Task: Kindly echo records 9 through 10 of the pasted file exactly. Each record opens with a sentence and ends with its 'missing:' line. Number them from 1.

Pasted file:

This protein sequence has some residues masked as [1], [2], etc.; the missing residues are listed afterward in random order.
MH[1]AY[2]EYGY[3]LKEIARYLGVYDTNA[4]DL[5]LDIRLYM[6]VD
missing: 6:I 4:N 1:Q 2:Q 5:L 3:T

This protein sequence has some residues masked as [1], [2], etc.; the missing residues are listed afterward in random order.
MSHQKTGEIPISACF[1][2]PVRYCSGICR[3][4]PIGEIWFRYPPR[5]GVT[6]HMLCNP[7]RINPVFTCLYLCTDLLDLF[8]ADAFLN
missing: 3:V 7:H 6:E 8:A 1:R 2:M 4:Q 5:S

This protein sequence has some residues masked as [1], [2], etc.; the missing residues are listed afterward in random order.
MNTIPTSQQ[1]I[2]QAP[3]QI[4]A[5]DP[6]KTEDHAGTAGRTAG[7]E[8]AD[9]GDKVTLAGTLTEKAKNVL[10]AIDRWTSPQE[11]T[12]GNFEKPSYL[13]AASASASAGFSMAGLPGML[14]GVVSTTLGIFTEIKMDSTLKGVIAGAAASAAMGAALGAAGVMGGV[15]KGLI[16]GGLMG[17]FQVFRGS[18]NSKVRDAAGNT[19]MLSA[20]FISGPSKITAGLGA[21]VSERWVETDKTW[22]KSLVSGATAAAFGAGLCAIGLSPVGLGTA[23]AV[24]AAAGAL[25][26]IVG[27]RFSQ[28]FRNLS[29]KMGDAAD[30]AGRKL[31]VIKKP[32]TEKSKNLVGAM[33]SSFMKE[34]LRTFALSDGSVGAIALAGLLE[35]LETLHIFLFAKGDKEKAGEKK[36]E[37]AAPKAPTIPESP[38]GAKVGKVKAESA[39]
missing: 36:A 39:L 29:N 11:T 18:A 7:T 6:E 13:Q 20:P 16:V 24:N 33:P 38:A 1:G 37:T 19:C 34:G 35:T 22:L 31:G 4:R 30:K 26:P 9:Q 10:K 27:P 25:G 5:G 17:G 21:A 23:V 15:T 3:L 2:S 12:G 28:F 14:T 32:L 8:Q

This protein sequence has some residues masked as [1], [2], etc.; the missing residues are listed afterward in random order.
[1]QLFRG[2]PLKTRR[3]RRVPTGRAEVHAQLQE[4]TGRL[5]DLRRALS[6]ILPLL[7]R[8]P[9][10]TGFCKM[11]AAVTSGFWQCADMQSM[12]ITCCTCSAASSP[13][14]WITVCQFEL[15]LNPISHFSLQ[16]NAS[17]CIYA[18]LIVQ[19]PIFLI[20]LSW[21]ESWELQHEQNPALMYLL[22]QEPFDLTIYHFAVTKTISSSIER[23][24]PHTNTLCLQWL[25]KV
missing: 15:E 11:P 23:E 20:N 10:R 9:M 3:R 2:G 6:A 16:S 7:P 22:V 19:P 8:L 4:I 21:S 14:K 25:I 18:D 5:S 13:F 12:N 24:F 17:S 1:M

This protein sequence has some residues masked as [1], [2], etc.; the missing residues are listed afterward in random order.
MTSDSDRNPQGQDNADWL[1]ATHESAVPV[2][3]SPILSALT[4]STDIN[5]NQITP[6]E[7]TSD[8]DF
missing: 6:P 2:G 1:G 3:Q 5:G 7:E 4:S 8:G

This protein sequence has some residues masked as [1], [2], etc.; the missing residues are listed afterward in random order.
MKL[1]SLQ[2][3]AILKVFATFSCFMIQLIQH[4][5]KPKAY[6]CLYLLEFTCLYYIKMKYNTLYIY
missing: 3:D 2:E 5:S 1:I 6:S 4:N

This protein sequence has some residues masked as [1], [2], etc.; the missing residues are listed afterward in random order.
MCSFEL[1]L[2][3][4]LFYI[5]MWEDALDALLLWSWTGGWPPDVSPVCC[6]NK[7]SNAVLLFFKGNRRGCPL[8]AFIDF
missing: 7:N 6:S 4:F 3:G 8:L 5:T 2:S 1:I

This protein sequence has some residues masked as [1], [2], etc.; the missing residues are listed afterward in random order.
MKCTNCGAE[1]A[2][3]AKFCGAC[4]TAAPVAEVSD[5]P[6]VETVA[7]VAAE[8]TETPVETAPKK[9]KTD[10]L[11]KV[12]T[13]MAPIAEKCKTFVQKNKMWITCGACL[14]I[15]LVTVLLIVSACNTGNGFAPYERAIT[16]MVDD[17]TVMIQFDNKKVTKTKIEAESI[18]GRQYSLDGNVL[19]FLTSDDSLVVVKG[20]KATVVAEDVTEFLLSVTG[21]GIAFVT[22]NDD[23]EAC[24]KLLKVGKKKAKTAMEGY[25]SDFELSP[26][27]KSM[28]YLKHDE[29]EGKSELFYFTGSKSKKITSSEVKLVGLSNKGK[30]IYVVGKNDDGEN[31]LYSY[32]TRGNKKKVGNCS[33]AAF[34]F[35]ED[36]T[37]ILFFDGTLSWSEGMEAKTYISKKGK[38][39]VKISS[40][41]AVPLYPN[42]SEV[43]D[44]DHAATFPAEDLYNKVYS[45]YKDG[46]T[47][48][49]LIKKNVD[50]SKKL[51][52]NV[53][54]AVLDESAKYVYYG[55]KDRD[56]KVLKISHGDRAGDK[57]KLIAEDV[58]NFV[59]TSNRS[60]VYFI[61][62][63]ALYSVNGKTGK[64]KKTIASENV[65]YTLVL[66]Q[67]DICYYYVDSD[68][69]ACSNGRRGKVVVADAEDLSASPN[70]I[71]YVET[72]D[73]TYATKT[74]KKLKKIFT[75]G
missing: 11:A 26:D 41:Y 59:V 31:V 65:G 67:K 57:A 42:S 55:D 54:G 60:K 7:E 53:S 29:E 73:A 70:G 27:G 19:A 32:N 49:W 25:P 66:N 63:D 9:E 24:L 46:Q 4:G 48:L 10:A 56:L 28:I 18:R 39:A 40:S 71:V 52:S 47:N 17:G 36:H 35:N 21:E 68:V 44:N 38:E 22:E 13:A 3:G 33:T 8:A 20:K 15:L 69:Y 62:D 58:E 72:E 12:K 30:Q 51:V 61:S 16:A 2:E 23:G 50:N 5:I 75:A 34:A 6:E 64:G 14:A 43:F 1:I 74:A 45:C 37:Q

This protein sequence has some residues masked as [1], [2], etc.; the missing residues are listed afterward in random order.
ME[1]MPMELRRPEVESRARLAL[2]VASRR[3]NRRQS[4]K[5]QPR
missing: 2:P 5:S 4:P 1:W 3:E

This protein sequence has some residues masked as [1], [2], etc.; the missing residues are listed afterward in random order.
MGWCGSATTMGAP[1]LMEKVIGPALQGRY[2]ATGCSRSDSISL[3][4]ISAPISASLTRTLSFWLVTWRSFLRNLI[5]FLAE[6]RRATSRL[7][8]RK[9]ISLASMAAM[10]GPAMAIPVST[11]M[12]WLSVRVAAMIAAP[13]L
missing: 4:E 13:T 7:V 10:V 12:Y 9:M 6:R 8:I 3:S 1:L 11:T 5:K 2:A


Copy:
This protein sequence has some residues masked as [1], [2], etc.; the missing residues are listed afterward in random order.
ME[1]MPMELRRPEVESRARLAL[2]VASRR[3]NRRQS[4]K[5]QPR
missing: 2:P 5:S 4:P 1:W 3:E

This protein sequence has some residues masked as [1], [2], etc.; the missing residues are listed afterward in random order.
MGWCGSATTMGAP[1]LMEKVIGPALQGRY[2]ATGCSRSDSISL[3][4]ISAPISASLTRTLSFWLVTWRSFLRNLI[5]FLAE[6]RRATSRL[7][8]RK[9]ISLASMAAM[10]GPAMAIPVST[11]M[12]WLSVRVAAMIAAP[13]L
missing: 4:E 13:T 7:V 10:V 12:Y 9:M 6:R 8:I 3:S 1:L 11:T 5:K 2:A